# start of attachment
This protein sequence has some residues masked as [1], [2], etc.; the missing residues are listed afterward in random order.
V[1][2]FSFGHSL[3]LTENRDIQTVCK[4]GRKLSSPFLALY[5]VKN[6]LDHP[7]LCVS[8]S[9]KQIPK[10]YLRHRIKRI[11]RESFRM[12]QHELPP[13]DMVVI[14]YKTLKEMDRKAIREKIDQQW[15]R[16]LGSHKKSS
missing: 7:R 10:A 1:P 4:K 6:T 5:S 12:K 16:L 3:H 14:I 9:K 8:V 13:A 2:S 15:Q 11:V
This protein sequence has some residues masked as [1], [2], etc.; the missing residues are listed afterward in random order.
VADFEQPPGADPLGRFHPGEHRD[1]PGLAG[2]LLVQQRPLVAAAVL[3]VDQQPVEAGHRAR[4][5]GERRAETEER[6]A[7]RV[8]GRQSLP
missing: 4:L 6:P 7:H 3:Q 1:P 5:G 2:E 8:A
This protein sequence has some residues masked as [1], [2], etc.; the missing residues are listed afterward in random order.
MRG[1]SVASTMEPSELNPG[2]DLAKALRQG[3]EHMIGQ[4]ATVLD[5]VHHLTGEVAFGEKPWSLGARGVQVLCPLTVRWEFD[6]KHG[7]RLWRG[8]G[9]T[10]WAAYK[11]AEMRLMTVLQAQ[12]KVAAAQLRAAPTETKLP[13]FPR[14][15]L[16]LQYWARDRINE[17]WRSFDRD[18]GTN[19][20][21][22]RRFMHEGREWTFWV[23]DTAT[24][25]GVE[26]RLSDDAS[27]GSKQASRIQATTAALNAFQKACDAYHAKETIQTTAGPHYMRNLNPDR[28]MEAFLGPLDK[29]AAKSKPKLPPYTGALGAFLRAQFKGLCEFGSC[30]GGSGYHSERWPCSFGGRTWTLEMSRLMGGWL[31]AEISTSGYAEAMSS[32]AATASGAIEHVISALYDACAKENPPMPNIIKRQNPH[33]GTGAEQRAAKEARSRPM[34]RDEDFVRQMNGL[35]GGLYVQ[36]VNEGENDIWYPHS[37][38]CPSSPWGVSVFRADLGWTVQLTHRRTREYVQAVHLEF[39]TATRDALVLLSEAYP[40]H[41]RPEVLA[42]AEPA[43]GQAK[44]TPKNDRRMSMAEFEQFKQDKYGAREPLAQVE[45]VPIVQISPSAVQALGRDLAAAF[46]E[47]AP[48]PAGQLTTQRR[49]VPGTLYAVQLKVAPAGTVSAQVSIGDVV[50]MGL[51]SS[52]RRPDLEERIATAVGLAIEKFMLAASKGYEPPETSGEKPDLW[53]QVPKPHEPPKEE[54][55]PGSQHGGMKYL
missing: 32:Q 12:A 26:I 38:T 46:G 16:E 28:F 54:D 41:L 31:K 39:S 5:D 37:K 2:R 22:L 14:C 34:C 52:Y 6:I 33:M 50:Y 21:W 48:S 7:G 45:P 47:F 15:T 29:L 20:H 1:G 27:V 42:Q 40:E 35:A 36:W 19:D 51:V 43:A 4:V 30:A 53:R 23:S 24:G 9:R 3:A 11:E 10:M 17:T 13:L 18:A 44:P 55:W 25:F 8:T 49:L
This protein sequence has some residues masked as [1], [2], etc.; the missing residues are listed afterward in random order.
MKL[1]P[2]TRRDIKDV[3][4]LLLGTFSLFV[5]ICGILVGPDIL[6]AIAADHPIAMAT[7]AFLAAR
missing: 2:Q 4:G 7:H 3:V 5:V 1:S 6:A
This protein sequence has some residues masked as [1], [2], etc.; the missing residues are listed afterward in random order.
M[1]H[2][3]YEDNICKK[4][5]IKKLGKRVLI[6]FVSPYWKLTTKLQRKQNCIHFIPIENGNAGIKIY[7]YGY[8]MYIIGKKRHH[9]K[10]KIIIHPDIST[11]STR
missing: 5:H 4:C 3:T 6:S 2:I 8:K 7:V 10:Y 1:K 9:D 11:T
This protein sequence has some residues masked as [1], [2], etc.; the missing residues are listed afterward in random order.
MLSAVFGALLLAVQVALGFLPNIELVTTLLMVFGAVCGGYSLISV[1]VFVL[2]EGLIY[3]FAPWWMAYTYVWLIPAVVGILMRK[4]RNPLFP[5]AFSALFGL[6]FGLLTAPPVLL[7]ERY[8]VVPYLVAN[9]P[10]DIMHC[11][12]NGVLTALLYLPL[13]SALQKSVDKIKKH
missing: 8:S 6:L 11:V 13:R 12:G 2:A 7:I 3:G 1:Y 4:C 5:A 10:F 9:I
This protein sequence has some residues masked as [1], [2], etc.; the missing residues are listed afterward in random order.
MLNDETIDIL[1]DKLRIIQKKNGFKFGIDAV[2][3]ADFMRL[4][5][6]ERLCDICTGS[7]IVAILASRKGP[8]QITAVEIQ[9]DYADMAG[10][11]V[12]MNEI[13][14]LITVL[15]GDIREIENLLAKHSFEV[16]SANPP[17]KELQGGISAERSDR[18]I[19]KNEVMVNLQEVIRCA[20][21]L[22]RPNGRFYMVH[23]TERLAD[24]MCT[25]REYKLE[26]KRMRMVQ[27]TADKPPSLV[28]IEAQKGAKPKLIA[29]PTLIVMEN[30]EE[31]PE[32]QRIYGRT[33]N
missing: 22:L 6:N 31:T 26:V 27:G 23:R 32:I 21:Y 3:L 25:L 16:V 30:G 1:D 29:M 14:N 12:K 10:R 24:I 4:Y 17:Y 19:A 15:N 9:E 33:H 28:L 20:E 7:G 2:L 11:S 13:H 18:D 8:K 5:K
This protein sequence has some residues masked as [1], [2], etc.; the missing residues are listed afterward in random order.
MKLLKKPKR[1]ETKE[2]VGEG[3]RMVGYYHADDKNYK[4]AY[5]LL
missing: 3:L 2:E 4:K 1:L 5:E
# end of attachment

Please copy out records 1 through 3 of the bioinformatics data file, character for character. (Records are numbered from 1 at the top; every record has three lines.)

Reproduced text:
This protein sequence has some residues masked as [1], [2], etc.; the missing residues are listed afterward in random order.
V[1][2]FSFGHSL[3]LTENRDIQTVCK[4]GRKLSSPFLALY[5]VKN[6]LDHP[7]LCVS[8]S[9]KQIPK[10]YLRHRIKRI[11]RESFRM[12]QHELPP[13]DMVVI[14]YKTLKEMDRKAIREKIDQQW[15]R[16]LGSHKKSS
missing: 7:R 10:A 1:P 4:K 6:T 5:S 12:K 16:L 3:H 14:I 9:K 8:V 13:A 2:S 15:Q 11:V
This protein sequence has some residues masked as [1], [2], etc.; the missing residues are listed afterward in random order.
VADFEQPPGADPLGRFHPGEHRD[1]PGLAG[2]LLVQQRPLVAAAVL[3]VDQQPVEAGHRAR[4][5]GERRAETEER[6]A[7]RV[8]GRQSLP
missing: 4:L 6:P 7:H 3:Q 1:P 5:G 2:E 8:A
This protein sequence has some residues masked as [1], [2], etc.; the missing residues are listed afterward in random order.
MRG[1]SVASTMEPSELNPG[2]DLAKALRQG[3]EHMIGQ[4]ATVLD[5]VHHLTGEVAFGEKPWSLGARGVQVLCPLTVRWEFD[6]KHG[7]RLWRG[8]G[9]T[10]WAAYK[11]AEMRLMTVLQAQ[12]KVAAAQLRAAPTETKLP[13]FPR[14][15]L[16]LQYWARDRINE[17]WRSFDRD[18]GTN[19][20][21][22]RRFMHEGREWTFWV[23]DTAT[24][25]GVE[26]RLSDDAS[27]GSKQASRIQATTAALNAFQKACDAYHAKETIQTTAGPHYMRNLNPDR[28]MEAFLGPLDK[29]AAKSKPKLPPYTGALGAFLRAQFKGLCEFGSC[30]GGSGYHSERWPCSFGGRTWTLEMSRLMGGWL[31]AEISTSGYAEAMSS[32]AATASGAIEHVISALYDACAKENPPMPNIIKRQNPH[33]GTGAEQRAAKEARSRPM[34]RDEDFVRQMNGL[35]GGLYVQ[36]VNEGENDIWYPHS[37][38]CPSSPWGVSVFRADLGWTVQLTHRRTREYVQAVHLEF[39]TATRDALVLLSEAYP[40]H[41]RPEVLA[42]AEPA[43]GQAK[44]TPKNDRRMSMAEFEQFKQDKYGAREPLAQVE[45]VPIVQISPSAVQALGRDLAAAF[46]E[47]AP[48]PAGQLTTQRR[49]VPGTLYAVQLKVAPAGTVSAQVSIGDVV[50]MGL[51]SS[52]RRPDLEERIATAVGLAIEKFMLAASKGYEPPETSGEKPDLW[53]QVPKPHEPPKEE[54][55]PGSQHGGMKYL
missing: 32:Q 12:A 26:I 38:T 46:G 16:E 28:F 54:D 41:L 31:K 39:S 5:D 37:K 2:R 22:L 14:C 34:C 52:Y 6:I 33:M 50:Y 21:W 48:S 7:G 45:P 47:F 15:T 29:L 20:H 1:G 27:V 42:Q 40:E 35:A 36:W 19:D 51:V 43:A 4:V 30:A 53:R 23:S 24:G 9:R 3:A 11:E 10:M 17:T 13:L 18:A 44:P 55:W 25:F 8:T 49:L